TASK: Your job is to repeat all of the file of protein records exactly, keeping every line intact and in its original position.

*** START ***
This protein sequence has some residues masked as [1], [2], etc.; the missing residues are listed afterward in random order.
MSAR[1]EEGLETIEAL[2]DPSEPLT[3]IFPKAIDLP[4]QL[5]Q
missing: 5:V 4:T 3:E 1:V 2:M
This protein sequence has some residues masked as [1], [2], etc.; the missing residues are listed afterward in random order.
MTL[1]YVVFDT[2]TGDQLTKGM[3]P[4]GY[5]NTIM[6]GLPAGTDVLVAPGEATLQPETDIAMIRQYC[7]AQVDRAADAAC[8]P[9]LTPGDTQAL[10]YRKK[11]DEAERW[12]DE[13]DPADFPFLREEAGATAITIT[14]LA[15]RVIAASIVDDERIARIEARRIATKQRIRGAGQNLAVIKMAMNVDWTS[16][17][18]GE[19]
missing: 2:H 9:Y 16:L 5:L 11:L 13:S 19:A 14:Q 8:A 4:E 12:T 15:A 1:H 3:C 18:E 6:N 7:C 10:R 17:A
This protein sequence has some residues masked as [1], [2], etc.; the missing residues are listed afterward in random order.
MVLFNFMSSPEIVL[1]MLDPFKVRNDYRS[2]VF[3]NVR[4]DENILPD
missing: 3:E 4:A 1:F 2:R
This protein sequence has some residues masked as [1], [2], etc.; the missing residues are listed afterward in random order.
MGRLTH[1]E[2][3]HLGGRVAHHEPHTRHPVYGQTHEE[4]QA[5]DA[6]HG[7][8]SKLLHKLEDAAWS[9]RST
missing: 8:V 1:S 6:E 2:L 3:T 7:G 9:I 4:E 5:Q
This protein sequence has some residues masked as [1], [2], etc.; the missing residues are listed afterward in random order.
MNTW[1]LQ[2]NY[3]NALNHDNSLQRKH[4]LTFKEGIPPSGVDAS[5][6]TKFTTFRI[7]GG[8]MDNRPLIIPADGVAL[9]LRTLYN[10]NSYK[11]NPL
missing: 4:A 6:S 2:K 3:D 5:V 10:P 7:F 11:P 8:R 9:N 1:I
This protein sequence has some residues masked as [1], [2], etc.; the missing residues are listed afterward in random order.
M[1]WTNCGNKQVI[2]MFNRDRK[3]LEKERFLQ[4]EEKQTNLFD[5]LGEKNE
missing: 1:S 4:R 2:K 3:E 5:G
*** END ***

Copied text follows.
This protein sequence has some residues masked as [1], [2], etc.; the missing residues are listed afterward in random order.
MSAR[1]EEGLETIEAL[2]DPSEPLT[3]IFPKAIDLP[4]QL[5]Q
missing: 5:V 4:T 3:E 1:V 2:M
This protein sequence has some residues masked as [1], [2], etc.; the missing residues are listed afterward in random order.
MTL[1]YVVFDT[2]TGDQLTKGM[3]P[4]GY[5]NTIM[6]GLPAGTDVLVAPGEATLQPETDIAMIRQYC[7]AQVDRAADAAC[8]P[9]LTPGDTQAL[10]YRKK[11]DEAERW[12]DE[13]DPADFPFLREEAGATAITIT[14]LA[15]RVIAASIVDDERIARIEARRIATKQRIRGAGQNLAVIKMAMNVDWTS[16][17][18]GE[19]
missing: 2:H 9:Y 16:L 5:L 11:L 13:S 19:A 14:Q 8:A 4:E 12:T 15:A 1:H 3:C 18:E 6:N 7:C 10:R 17:A
This protein sequence has some residues masked as [1], [2], etc.; the missing residues are listed afterward in random order.
MVLFNFMSSPEIVL[1]MLDPFKVRNDYRS[2]VF[3]NVR[4]DENILPD
missing: 3:E 4:A 1:F 2:R
This protein sequence has some residues masked as [1], [2], etc.; the missing residues are listed afterward in random order.
MGRLTH[1]E[2][3]HLGGRVAHHEPHTRHPVYGQTHEE[4]QA[5]DA[6]HG[7][8]SKLLHKLEDAAWS[9]RST
missing: 8:V 1:S 6:E 2:L 3:T 7:G 9:I 4:E 5:Q
This protein sequence has some residues masked as [1], [2], etc.; the missing residues are listed afterward in random order.
MNTW[1]LQ[2]NY[3]NALNHDNSLQRKH[4]LTFKEGIPPSGVDAS[5][6]TKFTTFRI[7]GG[8]MDNRPLIIPADGVAL[9]LRTLYN[10]NSYK[11]NPL
missing: 4:A 6:S 2:K 3:D 5:V 10:P 7:F 11:P 8:R 9:N 1:I
This protein sequence has some residues masked as [1], [2], etc.; the missing residues are listed afterward in random order.
M[1]WTNCGNKQVI[2]MFNRDRK[3]LEKERFLQ[4]EEKQTNLFD[5]LGEKNE
missing: 1:S 4:R 2:K 3:E 5:G